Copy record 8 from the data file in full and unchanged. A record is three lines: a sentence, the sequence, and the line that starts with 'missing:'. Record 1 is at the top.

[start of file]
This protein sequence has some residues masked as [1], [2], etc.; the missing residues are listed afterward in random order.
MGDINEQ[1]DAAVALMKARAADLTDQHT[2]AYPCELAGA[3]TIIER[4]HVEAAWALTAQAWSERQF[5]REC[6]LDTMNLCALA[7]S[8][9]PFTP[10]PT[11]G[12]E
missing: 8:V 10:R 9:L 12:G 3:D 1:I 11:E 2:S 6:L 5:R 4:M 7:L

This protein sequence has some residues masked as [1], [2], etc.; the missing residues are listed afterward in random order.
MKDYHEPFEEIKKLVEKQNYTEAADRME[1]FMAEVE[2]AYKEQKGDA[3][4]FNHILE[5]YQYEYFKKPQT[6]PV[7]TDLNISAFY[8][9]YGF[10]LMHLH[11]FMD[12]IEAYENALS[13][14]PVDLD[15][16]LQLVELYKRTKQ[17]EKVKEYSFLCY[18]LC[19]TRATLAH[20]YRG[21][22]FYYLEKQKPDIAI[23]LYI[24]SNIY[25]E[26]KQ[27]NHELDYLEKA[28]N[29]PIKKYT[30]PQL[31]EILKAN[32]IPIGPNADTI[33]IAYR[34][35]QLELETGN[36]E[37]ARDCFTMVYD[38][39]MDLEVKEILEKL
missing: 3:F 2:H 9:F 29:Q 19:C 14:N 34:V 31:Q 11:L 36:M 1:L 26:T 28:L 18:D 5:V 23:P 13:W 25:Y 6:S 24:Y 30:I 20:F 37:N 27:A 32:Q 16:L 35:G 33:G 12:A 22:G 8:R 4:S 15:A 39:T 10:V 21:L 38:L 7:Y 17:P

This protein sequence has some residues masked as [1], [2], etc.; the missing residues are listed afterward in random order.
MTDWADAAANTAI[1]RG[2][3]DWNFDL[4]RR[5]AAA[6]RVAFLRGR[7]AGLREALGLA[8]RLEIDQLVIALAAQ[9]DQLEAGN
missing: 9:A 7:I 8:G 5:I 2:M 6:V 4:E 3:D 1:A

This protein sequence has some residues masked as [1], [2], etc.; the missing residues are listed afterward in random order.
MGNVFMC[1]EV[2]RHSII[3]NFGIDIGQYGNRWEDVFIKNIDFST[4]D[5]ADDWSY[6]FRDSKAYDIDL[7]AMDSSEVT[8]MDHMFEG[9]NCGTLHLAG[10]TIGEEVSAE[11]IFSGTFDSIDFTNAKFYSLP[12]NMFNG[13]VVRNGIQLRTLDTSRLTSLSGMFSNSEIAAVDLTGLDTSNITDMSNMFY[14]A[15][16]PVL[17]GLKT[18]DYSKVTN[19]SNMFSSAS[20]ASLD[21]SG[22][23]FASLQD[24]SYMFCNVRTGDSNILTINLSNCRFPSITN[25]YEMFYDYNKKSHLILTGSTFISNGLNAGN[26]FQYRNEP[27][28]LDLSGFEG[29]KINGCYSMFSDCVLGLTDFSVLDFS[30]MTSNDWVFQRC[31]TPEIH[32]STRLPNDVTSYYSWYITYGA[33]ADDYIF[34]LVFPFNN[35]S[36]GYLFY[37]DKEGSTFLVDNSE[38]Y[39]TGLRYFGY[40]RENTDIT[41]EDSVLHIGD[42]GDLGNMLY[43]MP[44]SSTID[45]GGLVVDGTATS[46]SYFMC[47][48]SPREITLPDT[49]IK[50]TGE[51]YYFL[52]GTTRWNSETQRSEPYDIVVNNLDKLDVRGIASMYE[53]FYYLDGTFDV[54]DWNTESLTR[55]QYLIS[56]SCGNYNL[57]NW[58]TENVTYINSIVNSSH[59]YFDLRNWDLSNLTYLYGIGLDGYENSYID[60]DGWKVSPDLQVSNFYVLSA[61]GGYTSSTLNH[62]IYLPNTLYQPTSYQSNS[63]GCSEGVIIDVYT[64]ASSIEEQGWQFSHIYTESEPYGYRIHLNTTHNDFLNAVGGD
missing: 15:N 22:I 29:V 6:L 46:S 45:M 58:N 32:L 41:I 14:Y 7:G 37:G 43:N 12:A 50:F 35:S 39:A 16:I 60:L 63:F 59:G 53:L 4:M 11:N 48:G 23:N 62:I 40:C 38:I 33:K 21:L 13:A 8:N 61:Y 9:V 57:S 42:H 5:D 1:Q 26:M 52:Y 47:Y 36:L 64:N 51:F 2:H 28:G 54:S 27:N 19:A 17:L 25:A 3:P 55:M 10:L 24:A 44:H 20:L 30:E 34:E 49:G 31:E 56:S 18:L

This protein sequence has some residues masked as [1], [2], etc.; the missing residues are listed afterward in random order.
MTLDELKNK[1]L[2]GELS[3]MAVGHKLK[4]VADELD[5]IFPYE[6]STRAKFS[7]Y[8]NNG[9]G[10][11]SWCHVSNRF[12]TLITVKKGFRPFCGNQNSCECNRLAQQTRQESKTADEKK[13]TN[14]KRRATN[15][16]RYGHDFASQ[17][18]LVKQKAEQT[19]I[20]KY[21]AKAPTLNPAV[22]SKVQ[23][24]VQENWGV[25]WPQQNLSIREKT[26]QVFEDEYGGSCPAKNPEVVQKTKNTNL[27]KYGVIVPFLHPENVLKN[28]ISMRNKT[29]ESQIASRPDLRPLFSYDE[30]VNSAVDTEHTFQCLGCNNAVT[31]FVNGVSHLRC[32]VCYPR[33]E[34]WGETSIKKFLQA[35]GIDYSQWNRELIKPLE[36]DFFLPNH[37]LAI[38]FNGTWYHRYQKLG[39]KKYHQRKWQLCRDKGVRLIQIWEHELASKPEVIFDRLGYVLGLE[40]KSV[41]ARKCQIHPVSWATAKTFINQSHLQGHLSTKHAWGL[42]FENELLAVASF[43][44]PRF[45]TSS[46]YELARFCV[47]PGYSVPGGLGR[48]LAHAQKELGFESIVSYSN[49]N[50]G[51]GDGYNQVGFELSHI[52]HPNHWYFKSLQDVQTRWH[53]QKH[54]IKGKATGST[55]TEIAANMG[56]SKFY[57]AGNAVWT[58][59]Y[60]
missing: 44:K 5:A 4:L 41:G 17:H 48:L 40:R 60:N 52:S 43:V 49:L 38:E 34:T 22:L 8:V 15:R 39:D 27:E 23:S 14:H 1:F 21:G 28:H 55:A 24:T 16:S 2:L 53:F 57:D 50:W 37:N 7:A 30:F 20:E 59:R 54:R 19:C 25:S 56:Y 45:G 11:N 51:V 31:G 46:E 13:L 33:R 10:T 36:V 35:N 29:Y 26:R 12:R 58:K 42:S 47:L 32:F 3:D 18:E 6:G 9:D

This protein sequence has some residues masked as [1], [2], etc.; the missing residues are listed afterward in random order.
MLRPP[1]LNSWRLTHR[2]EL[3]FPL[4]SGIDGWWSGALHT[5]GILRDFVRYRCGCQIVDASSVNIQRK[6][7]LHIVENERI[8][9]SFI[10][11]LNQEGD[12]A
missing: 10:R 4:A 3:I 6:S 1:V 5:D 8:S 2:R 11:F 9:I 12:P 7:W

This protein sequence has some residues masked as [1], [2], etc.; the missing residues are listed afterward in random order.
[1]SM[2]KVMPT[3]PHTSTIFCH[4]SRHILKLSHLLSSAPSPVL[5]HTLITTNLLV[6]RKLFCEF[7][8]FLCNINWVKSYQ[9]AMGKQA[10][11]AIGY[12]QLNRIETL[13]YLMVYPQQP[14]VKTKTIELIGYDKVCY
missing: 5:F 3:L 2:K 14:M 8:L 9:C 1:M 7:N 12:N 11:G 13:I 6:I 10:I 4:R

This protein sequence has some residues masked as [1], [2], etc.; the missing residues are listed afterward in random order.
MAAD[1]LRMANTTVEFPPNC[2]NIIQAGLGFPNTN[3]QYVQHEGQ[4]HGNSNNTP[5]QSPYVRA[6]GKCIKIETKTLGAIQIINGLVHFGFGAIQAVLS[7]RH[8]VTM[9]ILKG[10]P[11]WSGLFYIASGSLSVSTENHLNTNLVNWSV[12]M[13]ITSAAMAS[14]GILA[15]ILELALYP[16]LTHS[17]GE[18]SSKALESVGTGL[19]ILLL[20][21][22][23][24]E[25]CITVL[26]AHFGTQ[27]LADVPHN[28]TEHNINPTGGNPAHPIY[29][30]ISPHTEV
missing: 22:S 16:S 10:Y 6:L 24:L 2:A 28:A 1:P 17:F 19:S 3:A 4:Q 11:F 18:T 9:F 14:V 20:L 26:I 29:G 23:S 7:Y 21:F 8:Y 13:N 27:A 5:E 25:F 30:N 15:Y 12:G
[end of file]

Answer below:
This protein sequence has some residues masked as [1], [2], etc.; the missing residues are listed afterward in random order.
MAAD[1]LRMANTTVEFPPNC[2]NIIQAGLGFPNTN[3]QYVQHEGQ[4]HGNSNNTP[5]QSPYVRA[6]GKCIKIETKTLGAIQIINGLVHFGFGAIQAVLS[7]RH[8]VTM[9]ILKG[10]P[11]WSGLFYIASGSLSVSTENHLNTNLVNWSV[12]M[13]ITSAAMAS[14]GILA[15]ILELALYP[16]LTHS[17]GE[18]SSKALESVGTGL[19]ILLL[20][21][22][23][24]E[25]CITVL[26]AHFGTQ[27]LADVPHN[28]TEHNINPTGGNPAHPIY[29][30]ISPHTEV
missing: 22:S 16:S 10:Y 6:L 24:L 2:A 28:A 1:P 17:F 19:S 3:A 4:Q 11:F 18:T 9:F 14:V 20:L 26:I 29:G 23:S 7:Y 21:F 8:Y 13:N 27:A 5:E 25:F 30:N 15:Y 12:G